Rhodes University Logo
Rhodes > Faculty of Education > Latest News > 2011

Prof Lewis hosts tour of St Helena

Date Released: Fri, 15 April 2011 07:35 +0200

Professor Colin Lewis, professor emeritus of Rhodes, will be leading a tour of the remote South Atlantic island of St Helena introduced by St Helena Line. This will be a 22-day Hideaway Tour departing from Cape Town aboard the Royal Mail Ship St Helena on June 17. 

Prof Lewis is an expert on St Helena, its history and natural environment and he will offer insight into this British outpost, taking travellers beyond the guidebook. “I will give a series of talks about St Helena while the ship is sailing from Cape Town to Jamestown, the capital of St Helena,” said Lewis. “I will also mingle with the passengers and talk to them as best I can about the topics that interest them about the island.”

About three years ago, Lewis was invited by the St Helena Line to lead a tour in the hope that it would encourage tourism to the island. “I did so and even though there were few participants, the tour, the itinerary for which I planned, indicated the potential for environmental tourism on St Helena,” he said. Now he has agreed to lead a second environmental tour.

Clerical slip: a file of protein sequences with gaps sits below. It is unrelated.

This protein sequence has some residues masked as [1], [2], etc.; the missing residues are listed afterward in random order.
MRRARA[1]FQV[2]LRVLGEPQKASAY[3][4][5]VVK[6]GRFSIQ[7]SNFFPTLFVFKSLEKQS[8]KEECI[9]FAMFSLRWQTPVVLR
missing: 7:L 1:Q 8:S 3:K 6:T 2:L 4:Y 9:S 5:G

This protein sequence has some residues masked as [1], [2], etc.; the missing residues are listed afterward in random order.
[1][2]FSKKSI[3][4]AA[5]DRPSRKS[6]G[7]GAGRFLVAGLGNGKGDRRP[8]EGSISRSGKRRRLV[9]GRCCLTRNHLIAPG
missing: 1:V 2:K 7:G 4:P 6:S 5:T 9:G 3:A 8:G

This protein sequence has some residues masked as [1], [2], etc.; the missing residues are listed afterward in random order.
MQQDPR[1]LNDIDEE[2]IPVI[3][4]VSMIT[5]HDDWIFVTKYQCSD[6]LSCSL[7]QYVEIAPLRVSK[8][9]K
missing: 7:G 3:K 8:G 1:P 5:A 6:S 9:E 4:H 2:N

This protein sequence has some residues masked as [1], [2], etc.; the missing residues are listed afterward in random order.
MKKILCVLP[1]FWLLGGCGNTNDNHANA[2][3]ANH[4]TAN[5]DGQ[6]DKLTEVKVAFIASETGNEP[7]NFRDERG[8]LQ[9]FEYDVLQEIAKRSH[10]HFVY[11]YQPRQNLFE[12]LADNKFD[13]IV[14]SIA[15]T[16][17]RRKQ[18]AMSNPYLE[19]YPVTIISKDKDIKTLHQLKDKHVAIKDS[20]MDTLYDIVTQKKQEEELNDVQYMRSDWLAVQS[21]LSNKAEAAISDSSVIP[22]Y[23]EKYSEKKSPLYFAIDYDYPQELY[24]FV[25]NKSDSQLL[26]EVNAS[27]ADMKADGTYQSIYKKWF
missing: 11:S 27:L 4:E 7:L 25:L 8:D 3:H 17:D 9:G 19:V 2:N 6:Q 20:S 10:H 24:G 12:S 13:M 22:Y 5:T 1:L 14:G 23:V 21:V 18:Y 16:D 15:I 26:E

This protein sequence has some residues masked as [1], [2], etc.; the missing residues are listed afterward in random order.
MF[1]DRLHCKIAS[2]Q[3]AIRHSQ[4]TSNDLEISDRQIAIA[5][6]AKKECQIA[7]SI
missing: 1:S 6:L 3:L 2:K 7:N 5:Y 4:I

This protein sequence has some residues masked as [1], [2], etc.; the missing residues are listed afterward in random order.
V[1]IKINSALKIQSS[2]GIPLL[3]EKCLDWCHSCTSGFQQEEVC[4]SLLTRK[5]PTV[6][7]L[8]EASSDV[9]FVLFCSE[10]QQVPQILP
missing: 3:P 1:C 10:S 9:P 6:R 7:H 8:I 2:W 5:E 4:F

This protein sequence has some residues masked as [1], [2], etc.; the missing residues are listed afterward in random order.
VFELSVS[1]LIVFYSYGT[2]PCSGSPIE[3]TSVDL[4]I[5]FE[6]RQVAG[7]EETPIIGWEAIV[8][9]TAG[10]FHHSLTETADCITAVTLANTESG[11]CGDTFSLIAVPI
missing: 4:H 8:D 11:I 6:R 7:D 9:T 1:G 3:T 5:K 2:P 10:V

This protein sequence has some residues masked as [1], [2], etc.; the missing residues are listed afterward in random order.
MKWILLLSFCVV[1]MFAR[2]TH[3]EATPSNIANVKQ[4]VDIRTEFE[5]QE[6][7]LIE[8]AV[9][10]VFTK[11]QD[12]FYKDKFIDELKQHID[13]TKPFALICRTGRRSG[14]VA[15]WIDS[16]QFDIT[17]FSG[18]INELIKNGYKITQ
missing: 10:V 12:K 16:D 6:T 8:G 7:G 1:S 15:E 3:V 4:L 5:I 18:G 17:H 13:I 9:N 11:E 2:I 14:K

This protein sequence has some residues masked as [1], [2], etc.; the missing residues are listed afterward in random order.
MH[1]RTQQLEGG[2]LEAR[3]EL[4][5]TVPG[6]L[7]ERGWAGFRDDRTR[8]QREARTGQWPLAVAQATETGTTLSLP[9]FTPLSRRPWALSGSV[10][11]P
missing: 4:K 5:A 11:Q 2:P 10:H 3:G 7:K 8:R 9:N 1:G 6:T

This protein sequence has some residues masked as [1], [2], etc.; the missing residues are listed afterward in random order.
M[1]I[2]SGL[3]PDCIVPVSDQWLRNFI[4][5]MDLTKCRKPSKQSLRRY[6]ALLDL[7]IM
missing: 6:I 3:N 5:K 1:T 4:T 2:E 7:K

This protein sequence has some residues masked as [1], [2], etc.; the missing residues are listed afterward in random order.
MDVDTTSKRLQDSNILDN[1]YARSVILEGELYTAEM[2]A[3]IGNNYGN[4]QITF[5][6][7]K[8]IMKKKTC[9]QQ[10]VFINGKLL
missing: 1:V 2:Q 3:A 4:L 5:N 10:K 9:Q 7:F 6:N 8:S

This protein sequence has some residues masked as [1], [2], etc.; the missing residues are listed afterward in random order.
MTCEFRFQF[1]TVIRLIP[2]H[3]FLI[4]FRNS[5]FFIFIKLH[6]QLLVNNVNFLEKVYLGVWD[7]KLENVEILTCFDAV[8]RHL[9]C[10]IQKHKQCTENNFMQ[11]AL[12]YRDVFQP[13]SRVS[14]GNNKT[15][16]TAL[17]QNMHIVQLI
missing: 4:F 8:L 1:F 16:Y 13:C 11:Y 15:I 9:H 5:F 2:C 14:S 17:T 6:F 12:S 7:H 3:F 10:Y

St Helena's government is anxious to develop the economy of the island, which only has about 4000 inhabitants and believe that tourism is the best chance of self-sufficiency.

Arriving at St Helena on June 22, the group will be joined by island residents Basil George and Vanessa Thomas for a fascinating and diverse eight-day itinerary. George, who used to be Director of Education for St Helena, will give a personal account of the island, the diversity of its landscape and the fascinating way of life for the people living there today.

Participants can expect to see beautiful scenery, visit cultural scenes like Napoleon's home at Longwood on the island, the oldest Anglican church in the Southern Hemisphere, walk in very fresh air and see the defences of this once highly fortified island.

The RMS St Helena carries a maximum of 128 passengers, but there will only be about ten in Lewis' group. “Most participants will be elderly, from highly educated backgrounds, with time to spare for a leisurely cruise,” said Lewis. “They will enjoy the atmosphere of an isolated outpost of Empire! Some of them will be fascinated by the strange plants that grow on the island, and will be talented botanists, others will be interested in folk lore, most will just want to relax,” he said.

The RMS arrives back in Cape Town on July 6. For more information contact Suzanne at Andrew Weir Shipping on 021 425 1165 or email suzanne@sthelenaline.co.za.

Source: